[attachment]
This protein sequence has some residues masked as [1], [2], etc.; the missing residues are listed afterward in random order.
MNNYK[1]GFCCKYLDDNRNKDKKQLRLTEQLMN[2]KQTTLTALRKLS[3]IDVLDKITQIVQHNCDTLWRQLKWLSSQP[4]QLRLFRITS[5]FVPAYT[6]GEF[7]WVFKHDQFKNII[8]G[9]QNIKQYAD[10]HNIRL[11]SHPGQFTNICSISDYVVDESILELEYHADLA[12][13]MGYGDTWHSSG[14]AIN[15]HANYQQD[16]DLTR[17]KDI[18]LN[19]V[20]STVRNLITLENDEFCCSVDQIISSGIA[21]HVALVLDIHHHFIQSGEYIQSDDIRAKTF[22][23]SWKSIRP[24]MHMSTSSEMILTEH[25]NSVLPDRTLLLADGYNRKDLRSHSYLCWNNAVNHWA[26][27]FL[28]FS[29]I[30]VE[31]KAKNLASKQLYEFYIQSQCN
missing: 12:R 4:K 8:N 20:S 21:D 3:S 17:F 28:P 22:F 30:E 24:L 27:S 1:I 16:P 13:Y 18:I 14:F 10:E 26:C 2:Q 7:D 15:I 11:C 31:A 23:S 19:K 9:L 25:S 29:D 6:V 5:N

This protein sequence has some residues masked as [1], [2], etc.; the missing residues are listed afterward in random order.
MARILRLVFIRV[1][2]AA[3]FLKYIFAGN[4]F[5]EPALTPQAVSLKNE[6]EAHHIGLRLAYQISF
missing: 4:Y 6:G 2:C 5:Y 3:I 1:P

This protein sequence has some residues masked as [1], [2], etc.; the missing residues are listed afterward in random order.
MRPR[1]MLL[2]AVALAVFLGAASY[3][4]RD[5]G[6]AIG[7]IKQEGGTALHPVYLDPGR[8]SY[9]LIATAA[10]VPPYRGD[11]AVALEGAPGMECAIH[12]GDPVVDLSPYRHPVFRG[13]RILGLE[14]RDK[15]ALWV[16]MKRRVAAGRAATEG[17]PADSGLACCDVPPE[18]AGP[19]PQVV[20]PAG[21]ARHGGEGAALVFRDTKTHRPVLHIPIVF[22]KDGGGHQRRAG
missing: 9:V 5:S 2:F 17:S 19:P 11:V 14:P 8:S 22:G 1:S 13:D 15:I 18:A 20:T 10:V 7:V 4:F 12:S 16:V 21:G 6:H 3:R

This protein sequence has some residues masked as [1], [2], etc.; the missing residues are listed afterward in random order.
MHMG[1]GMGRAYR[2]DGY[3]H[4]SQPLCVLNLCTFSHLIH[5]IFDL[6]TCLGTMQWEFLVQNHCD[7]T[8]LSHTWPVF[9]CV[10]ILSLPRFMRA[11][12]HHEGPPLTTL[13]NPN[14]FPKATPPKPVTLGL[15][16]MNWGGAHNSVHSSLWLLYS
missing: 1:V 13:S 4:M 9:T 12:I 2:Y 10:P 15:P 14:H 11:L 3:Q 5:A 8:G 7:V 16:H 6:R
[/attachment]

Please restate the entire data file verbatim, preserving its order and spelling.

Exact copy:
This protein sequence has some residues masked as [1], [2], etc.; the missing residues are listed afterward in random order.
MNNYK[1]GFCCKYLDDNRNKDKKQLRLTEQLMN[2]KQTTLTALRKLS[3]IDVLDKITQIVQHNCDTLWRQLKWLSSQP[4]QLRLFRITS[5]FVPAYT[6]GEF[7]WVFKHDQFKNII[8]G[9]QNIKQYAD[10]HNIRL[11]SHPGQFTNICSISDYVVDESILELEYHADLA[12][13]MGYGDTWHSSG[14]AIN[15]HANYQQD[16]DLTR[17]KDI[18]LN[19]V[20]STVRNLITLENDEFCCSVDQIISSGIA[21]HVALVLDIHHHFIQSGEYIQSDDIRAKTF[22][23]SWKSIRP[24]MHMSTSSEMILTEH[25]NSVLPDRTLLLADGYNRKDLRSHSYLCWNNAVNHWA[26][27]FL[28]FS[29]I[30]VE[31]KAKNLASKQLYEFYIQSQCN
missing: 12:R 4:K 8:N 20:S 21:D 3:S 17:F 28:P 22:F 30:E 24:L 27:S 1:I 16:P 13:Y 18:I 14:F 10:E 26:C 2:Q 7:D 15:I 11:C 31:A 23:S 19:K 9:L 25:S 29:D 6:V 5:N

This protein sequence has some residues masked as [1], [2], etc.; the missing residues are listed afterward in random order.
MARILRLVFIRV[1][2]AA[3]FLKYIFAGN[4]F[5]EPALTPQAVSLKNE[6]EAHHIGLRLAYQISF
missing: 4:Y 6:G 2:C 5:Y 3:I 1:P

This protein sequence has some residues masked as [1], [2], etc.; the missing residues are listed afterward in random order.
MRPR[1]MLL[2]AVALAVFLGAASY[3][4]RD[5]G[6]AIG[7]IKQEGGTALHPVYLDPGR[8]SY[9]LIATAA[10]VPPYRGD[11]AVALEGAPGMECAIH[12]GDPVVDLSPYRHPVFRG[13]RILGLE[14]RDK[15]ALWV[16]MKRRVAAGRAATEG[17]PADSGLACCDVPPE[18]AGP[19]PQVV[20]PAG[21]ARHGGEGAALVFRDTKTHRPVLHIPIVF[22]KDGGGHQRRAG
missing: 9:V 5:S 2:F 17:S 19:P 11:V 14:P 8:S 22:G 1:S 13:D 15:I 18:A 20:T 10:V 7:V 4:F 12:S 16:V 21:G 6:H 3:R

This protein sequence has some residues masked as [1], [2], etc.; the missing residues are listed afterward in random order.
MHMG[1]GMGRAYR[2]DGY[3]H[4]SQPLCVLNLCTFSHLIH[5]IFDL[6]TCLGTMQWEFLVQNHCD[7]T[8]LSHTWPVF[9]CV[10]ILSLPRFMRA[11][12]HHEGPPLTTL[13]NPN[14]FPKATPPKPVTLGL[15][16]MNWGGAHNSVHSSLWLLYS
missing: 1:V 13:S 4:M 9:T 12:I 2:Y 10:P 15:P 14:H 11:L 3:Q 5:A 8:G 7:V 16:H 6:R